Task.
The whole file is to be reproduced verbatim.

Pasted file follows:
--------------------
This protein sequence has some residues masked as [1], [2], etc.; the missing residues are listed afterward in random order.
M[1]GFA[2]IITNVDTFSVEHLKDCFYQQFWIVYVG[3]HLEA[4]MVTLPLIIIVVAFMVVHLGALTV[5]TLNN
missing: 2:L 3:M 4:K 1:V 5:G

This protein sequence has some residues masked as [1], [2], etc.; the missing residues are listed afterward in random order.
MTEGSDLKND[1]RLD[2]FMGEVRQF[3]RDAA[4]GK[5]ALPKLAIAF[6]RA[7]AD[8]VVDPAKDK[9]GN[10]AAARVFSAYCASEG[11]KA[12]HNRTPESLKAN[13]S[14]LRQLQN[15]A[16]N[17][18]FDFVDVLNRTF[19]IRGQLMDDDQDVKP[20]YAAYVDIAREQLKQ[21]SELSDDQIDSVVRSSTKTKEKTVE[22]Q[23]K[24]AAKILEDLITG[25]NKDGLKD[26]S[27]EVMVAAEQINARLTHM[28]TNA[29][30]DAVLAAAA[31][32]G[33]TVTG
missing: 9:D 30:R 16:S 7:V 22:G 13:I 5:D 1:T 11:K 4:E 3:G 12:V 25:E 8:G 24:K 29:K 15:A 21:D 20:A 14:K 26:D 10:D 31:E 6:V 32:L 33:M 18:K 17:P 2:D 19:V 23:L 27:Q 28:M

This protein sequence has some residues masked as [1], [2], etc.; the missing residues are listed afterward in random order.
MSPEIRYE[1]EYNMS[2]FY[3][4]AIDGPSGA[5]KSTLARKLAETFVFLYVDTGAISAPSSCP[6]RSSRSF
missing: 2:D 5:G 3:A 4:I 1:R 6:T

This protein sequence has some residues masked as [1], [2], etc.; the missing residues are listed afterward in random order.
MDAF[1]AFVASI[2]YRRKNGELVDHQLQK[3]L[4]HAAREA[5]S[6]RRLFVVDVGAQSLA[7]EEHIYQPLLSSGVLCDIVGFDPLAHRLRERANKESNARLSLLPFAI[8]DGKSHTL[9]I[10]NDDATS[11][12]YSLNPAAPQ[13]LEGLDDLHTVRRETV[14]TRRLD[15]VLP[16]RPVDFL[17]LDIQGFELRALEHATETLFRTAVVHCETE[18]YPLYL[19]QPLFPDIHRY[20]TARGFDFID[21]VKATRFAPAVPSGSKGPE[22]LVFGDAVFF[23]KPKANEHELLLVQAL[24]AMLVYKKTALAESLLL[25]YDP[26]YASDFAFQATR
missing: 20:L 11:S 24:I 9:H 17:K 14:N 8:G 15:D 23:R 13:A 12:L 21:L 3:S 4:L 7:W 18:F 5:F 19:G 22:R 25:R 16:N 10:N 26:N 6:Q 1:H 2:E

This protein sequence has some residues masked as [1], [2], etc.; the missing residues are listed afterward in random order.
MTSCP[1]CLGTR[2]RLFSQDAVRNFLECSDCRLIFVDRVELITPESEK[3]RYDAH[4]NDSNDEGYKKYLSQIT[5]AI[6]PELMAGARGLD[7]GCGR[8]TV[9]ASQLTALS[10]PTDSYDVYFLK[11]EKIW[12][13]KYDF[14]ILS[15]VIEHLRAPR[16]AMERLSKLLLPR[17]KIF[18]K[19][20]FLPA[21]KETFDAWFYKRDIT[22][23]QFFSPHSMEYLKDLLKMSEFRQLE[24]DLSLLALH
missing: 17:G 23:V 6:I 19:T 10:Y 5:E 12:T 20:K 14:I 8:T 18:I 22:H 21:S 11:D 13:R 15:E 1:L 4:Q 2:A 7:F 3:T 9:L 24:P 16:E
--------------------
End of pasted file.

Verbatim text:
This protein sequence has some residues masked as [1], [2], etc.; the missing residues are listed afterward in random order.
M[1]GFA[2]IITNVDTFSVEHLKDCFYQQFWIVYVG[3]HLEA[4]MVTLPLIIIVVAFMVVHLGALTV[5]TLNN
missing: 2:L 3:M 4:K 1:V 5:G

This protein sequence has some residues masked as [1], [2], etc.; the missing residues are listed afterward in random order.
MTEGSDLKND[1]RLD[2]FMGEVRQF[3]RDAA[4]GK[5]ALPKLAIAF[6]RA[7]AD[8]VVDPAKDK[9]GN[10]AAARVFSAYCASEG[11]KA[12]HNRTPESLKAN[13]S[14]LRQLQN[15]A[16]N[17][18]FDFVDVLNRTF[19]IRGQLMDDDQDVKP[20]YAAYVDIAREQLKQ[21]SELSDDQIDSVVRSSTKTKEKTVE[22]Q[23]K[24]AAKILEDLITG[25]NKDGLKD[26]S[27]EVMVAAEQINARLTHM[28]TNA[29][30]DAVLAAAA[31][32]G[33]TVTG
missing: 9:D 30:R 16:S 7:V 22:G 13:I 5:D 1:T 11:K 4:E 3:G 12:V 25:E 8:G 24:K 29:K 15:A 21:D 20:A 14:K 26:D 10:D 31:E 6:V 32:L 33:M 18:K 17:P 2:D 19:V 23:L 27:Q 28:M

This protein sequence has some residues masked as [1], [2], etc.; the missing residues are listed afterward in random order.
MSPEIRYE[1]EYNMS[2]FY[3][4]AIDGPSGA[5]KSTLARKLAETFVFLYVDTGAISAPSSCP[6]RSSRSF
missing: 2:D 5:G 3:A 4:I 1:R 6:T

This protein sequence has some residues masked as [1], [2], etc.; the missing residues are listed afterward in random order.
MDAF[1]AFVASI[2]YRRKNGELVDHQLQK[3]L[4]HAAREA[5]S[6]RRLFVVDVGAQSLA[7]EEHIYQPLLSSGVLCDIVGFDPLAHRLRERANKESNARLSLLPFAI[8]DGKSHTL[9]I[10]NDDATS[11][12]YSLNPAAPQ[13]LEGLDDLHTVRRETV[14]TRRLD[15]VLP[16]RPVDFL[17]LDIQGFELRALEHATETLFRTAVVHCETE[18]YPLYL[19]QPLFPDIHRY[20]TARGFDFID[21]VKATRFAPAVPSGSKGPE[22]LVFGDAVFF[23]KPKANEHELLLVQAL[24]AMLVYKKTALAESLLL[25]YDP[26]YASDFAFQATR
missing: 20:L 11:S 24:I 9:H 17:K 14:N 8:G 15:D 23:R 13:A 12:L 21:L 3:S 4:L 7:W 18:F 5:F 19:G 22:R 25:R 16:N 10:N 26:N 6:Q 1:H 2:E

This protein sequence has some residues masked as [1], [2], etc.; the missing residues are listed afterward in random order.
MTSCP[1]CLGTR[2]RLFSQDAVRNFLECSDCRLIFVDRVELITPESEK[3]RYDAH[4]NDSNDEGYKKYLSQIT[5]AI[6]PELMAGARGLD[7]GCGR[8]TV[9]ASQLTALS[10]PTDSYDVYFLK[11]EKIW[12][13]KYDF[14]ILS[15]VIEHLRAPR[16]AMERLSKLLLPR[17]KIF[18]K[19][20]FLPA[21]KETFDAWFYKRDIT[22][23]QFFSPHSMEYLKDLLKMSEFRQLE[24]DLSLLALH
missing: 17:G 23:V 6:I 19:T 10:Y 5:E 12:T 20:K 14:I 8:T 18:I 22:H 21:S 11:D 13:R 15:E 1:L 4:Q 2:A 7:F 3:T 9:L 24:P 16:E